It’s mental health awareness week. In honour of the fact that this may have gone unnoticed in the current environment, I dedicate this blog to those suffering with mental health and to bring awareness. People always do better when they know better.
Mental health is defined by the World Health Organisation (WHO) as “A state of well-being in which every individual realises their potential, can cope with the normal stresses of life, can work productively and fruitfully, and is able to make a contribution to the community.”
I don’t know about you, but I personally struggle to live each day by that definition. So while I find it’s a good definition for an ideal state, the fact is right now the vast majority of us will be struggling with mental health and that is OK.
This topic is very important to me. I have personally been affected by the heartbreaking consequences loosing family members to mental ill health. Not many days go by where I don’t think of how I could’ve helped if I knew what I know now and the topic of mental health was as open as it is now - acknowledging we still have some way to go. This is what I wish to talk about.
Following on from my earlier comment on the definition of mental health and how we may be feeling now, I wish to focus on the stigma.
Right now we need to be open and honest about our current mental health. In particular, as we move forward to a “new norm”. A new way of interacting, a new way of working, a new focus on our overall health, a new version of freedom and living in general.
With the “new norm” can we please be open and honest about our mental health?
Can we be open and honest without feeling rejection, retribution or being considered weak?
I say we can ....we are all in a period of change and uncertainty so the very definition of mental health is being challenged. I want to say that’s ok and I would ask you to be open about how you are feeling to yourself, to your loved ones, to your co workers and managers e.g. working from home (alone or otherwise) has a massive effect on mental health.
In this quest to making it OK to admit to having mental health concerns its also OK as the recipient of this information to not have all the answers.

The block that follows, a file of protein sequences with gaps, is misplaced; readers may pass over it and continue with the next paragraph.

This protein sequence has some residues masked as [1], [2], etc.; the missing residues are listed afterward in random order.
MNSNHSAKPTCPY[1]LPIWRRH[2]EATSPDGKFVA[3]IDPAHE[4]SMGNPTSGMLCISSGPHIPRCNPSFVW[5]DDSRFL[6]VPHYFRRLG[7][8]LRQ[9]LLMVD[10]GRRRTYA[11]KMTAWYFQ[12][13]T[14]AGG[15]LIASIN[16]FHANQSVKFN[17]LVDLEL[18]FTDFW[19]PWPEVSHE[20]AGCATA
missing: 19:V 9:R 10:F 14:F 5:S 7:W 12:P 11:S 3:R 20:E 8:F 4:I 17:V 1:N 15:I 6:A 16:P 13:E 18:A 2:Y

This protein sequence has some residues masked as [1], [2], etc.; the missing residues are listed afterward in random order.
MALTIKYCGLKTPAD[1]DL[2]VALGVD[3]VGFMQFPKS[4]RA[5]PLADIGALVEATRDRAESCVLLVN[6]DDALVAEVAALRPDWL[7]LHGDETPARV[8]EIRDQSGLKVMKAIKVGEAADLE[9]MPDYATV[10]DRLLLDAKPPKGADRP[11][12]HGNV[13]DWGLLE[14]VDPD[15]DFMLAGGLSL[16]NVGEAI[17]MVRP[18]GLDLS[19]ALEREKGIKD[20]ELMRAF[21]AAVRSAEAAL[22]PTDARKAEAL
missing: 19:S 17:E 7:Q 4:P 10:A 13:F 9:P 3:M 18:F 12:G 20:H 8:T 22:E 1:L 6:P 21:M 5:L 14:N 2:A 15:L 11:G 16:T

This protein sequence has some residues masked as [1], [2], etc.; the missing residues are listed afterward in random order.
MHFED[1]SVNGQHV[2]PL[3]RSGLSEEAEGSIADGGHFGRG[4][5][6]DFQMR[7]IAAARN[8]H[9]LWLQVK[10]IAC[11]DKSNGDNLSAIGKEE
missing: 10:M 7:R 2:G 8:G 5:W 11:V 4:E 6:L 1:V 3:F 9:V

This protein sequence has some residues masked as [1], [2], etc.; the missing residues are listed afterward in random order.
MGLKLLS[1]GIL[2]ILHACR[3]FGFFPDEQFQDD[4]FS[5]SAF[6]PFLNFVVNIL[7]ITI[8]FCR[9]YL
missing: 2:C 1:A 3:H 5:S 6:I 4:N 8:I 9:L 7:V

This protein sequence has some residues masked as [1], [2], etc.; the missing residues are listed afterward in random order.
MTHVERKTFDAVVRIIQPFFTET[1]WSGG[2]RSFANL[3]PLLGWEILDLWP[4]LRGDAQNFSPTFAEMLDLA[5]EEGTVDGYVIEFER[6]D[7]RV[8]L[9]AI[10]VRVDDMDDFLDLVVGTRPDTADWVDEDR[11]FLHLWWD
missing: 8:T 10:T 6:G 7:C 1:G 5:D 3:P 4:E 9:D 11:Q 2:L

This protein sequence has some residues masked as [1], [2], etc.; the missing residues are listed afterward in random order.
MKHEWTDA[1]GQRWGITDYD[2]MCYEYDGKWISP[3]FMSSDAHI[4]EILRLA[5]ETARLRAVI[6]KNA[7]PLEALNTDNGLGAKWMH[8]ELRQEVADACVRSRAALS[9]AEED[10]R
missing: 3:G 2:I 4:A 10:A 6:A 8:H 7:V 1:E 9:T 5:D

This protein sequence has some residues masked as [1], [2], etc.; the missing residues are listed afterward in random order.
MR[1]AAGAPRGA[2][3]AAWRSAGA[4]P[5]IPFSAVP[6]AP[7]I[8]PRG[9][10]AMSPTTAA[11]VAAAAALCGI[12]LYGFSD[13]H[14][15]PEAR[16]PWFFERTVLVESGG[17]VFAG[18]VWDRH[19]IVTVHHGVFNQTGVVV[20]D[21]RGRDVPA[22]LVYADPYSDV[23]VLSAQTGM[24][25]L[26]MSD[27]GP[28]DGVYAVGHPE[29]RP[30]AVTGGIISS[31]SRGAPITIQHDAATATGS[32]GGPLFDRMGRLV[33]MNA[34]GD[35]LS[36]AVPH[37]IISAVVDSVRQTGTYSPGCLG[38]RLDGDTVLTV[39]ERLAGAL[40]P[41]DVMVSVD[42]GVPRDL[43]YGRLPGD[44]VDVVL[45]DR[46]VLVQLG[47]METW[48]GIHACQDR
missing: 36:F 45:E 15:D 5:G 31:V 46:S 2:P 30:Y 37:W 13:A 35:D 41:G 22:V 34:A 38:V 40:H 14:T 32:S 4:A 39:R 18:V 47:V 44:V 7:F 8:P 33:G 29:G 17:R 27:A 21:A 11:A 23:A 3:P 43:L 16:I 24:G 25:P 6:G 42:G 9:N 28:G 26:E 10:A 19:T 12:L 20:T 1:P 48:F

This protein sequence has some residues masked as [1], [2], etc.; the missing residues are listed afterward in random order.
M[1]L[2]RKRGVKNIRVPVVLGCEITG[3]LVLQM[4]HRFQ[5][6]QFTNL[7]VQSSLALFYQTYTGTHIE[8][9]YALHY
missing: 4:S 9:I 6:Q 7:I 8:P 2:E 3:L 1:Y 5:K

My wish for us to be OK about not being OK in the “new norm” would incorporate the following :
It’s perfectly alright to admit to having mental health issues. It's a changing world and this is the first vital step to regaining health and help.
If you are the recipient of this information or request for help, don’t think that you have to have all the answers.
Engage with loved ones, family, colleagues as appropriate and treat them as individuals, ask what they need, listen and always seek to understand before you seek to be understood.
Balance is all about managing expectations (some self imposed) and workloads. By engaging we can understand individual circumstances and we can (if needed) consider reasonable adjustments, personal planning and promote appropriate self-care.
Inform by way of repeating and confirming support that is there when needed, inside and out of work and / or home. Remember support has different meanings for different people so don’t assume you know what’s best or that support given to others will be suited to you.
For some crazy reason we tend to beat ourselves up when we don’t feel we are coping or worse still ignore it and that only makes matters worse. Old society / cultural norms at times promoted this - “man up” or “get on with it”.
Remember we are moving into a “new norm” so heres a few things to watch out for in yourself and others that are not OK’s :
You don’t want to see or speak to anyone e.g. not another zoom, teleconference work or social call!
you wake up feeling flat and unmotivated for 3 days in a row or more
you are self medicating through food, coffee, alcohol /drugs, excessive exercise and then beat yourself up for it
you experience snappy / teary ranges within a short time frame over a few days - please don’t blame this on hormones even though they are effected in both males and females
you struggle to sleep or just want to sleep
you have unusual aches / pains and/or skin irritations e.g. coldsores, eczema
As I have said before, your body has a way of telling you it's not OK when you choose to ignore it. A problem shared is a problem halved so in a changing world let’s help each other along by admitting it’s not always bells and whistles - even though others may perceive this about us.
It’s ok not to be ok. Acknowledge this openly and your already one step closer to better mental and physical health. The more this is understood the better.
Note I do clearly support the intent behind “it’s ok not to be ok” but quite frankly I wish for us all to strive beyond OK to Fantastic …how wonderful would that be to have Fantastic as a standard response …but one step at a time.
Thank you so much for taking the time to read this. Your support and comments are always sincerely appreciated.